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Cisco Sells off…After Record Quarter?
05/13/2010 3:32 pm EST
When I was a kid and I’d turn up my turn up my nose at a great present that wasn’t exactly what I wanted, my grandmother would say, “What do you want, egg in your beer?”
Well, today, May 13, investors in Cisco Systems (Nasdaq: CSCO) remind me of that little kid I was. They’ve sold off shares of Cisco Systems by a little more than 4% today because, in earnings for the company’s fiscal third quarter, announced after the market closed yesterday, the company only reported the strongest quarter in company history (said CEO John Chambers) and didn’t raise guidance for the next quarter.
Mind you, Cisco didn’t cut guidance. On the conference call, the company said revenue for the next quarter—the company’s fiscal fourth quarter—would be up 25% to 28% from the fourth quarter a year earlier. That works out to revenue of $10.6 to $10.9 billion, exactly in line with the $10.68 that Wall Street analysts had projected.
And that’s the big disappointment? Got to be since I can’t find one in the rest of Cisco’s numbers.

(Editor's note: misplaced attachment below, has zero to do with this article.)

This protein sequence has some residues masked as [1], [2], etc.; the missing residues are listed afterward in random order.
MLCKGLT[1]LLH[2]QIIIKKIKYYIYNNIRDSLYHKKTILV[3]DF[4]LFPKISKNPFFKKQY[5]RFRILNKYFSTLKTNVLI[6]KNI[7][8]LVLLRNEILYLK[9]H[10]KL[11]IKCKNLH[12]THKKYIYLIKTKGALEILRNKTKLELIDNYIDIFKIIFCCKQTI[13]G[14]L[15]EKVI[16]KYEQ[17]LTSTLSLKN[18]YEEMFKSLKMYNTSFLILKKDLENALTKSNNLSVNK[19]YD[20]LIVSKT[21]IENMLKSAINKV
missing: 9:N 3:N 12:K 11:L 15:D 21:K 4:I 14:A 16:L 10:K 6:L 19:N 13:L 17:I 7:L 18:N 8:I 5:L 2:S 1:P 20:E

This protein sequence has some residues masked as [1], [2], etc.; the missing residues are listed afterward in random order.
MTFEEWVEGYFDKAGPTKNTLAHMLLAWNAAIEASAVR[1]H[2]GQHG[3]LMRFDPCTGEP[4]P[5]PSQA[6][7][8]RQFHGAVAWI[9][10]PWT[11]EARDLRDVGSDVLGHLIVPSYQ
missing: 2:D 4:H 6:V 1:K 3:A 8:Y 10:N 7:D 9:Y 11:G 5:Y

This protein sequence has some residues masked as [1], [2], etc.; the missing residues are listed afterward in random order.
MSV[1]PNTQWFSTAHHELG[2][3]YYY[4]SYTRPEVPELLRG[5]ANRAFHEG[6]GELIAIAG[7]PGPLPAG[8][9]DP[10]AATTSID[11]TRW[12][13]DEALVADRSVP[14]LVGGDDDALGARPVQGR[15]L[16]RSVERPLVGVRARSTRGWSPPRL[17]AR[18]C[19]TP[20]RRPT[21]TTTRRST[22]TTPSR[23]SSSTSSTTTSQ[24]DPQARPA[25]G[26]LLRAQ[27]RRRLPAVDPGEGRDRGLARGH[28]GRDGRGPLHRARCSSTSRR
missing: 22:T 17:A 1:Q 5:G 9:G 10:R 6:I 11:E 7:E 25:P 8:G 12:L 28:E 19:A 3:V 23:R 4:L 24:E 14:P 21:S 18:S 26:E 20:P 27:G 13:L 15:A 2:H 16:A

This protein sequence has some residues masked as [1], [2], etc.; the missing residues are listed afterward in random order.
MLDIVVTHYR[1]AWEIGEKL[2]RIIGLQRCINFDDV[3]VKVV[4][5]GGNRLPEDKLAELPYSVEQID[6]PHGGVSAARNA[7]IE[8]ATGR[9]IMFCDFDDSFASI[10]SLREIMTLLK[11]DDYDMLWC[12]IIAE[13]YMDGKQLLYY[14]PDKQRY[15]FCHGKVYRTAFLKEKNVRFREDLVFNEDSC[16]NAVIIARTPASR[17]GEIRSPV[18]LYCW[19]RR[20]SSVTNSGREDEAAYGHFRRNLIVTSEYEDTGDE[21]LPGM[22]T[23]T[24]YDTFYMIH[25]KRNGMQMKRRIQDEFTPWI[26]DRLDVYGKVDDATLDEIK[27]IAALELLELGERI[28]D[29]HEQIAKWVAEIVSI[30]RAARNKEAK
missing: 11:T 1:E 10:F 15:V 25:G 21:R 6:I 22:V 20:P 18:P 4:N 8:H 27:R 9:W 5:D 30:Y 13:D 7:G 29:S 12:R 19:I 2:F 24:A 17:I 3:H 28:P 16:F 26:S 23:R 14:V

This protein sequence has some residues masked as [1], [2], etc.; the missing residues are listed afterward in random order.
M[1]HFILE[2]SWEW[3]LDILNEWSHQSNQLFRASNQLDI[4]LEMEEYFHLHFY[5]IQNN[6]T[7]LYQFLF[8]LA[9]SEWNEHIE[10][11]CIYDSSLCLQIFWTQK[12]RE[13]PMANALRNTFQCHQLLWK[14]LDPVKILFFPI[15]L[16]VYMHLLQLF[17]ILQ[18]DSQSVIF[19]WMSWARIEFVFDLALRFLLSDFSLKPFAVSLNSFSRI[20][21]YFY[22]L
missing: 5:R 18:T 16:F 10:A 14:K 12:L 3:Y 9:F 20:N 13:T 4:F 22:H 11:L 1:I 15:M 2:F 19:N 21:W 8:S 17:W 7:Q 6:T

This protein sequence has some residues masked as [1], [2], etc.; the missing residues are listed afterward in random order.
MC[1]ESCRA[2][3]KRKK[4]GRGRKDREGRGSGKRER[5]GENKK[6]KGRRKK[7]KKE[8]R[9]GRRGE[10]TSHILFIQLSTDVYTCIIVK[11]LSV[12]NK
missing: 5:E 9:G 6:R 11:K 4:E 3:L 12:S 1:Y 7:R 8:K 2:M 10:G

Earnings per share came in at 42 cents a share after excluding non-recurring items. That was three cents a share above Wall Street estimates. Revenue climbed by 27% from a year earlier to $10.37 billion. Wall Street was looking for $10.24 billion.
And the future looks pretty good. CEO Chambers (Did I mention that he called this the strongest quarter in the company’s history?) reported that the company picked up market share in both switching and routing—two of the company’s core markets—during the global downturn. In the quarter, Cisco grew switching sales by 40% from the third quarter of fiscal 2009 and grew sales of routers by 25%.
I commented a while back in lamenting Qualcomm’s (Nasdaq: QCOM) erratic earnings and revenue guidance that companies have character. Cisco’s long-time CEO isn’t a boaster. He’s, in fact, reliably conservative. As solid as Cisco’s numbers were in this report, the odds are that Chambers was conservative in talking about the future. There’s a lot of pent-up demand for Cisco’s products in networking and the Internet. (For why you want to buy companies with pent-up demand and some other examples, see this recent post.)
If you don’t own Cisco Systems, I’d certainly consider buying on the current weakness. I certainly don’t see any reason in this news to sell.As of May 13, I’m raising my target price for Cisco Systems to $32 a share by November from my earlier target of $29 by June. Full disclosure: I own shares of Cisco Systems in my personal portfolio.
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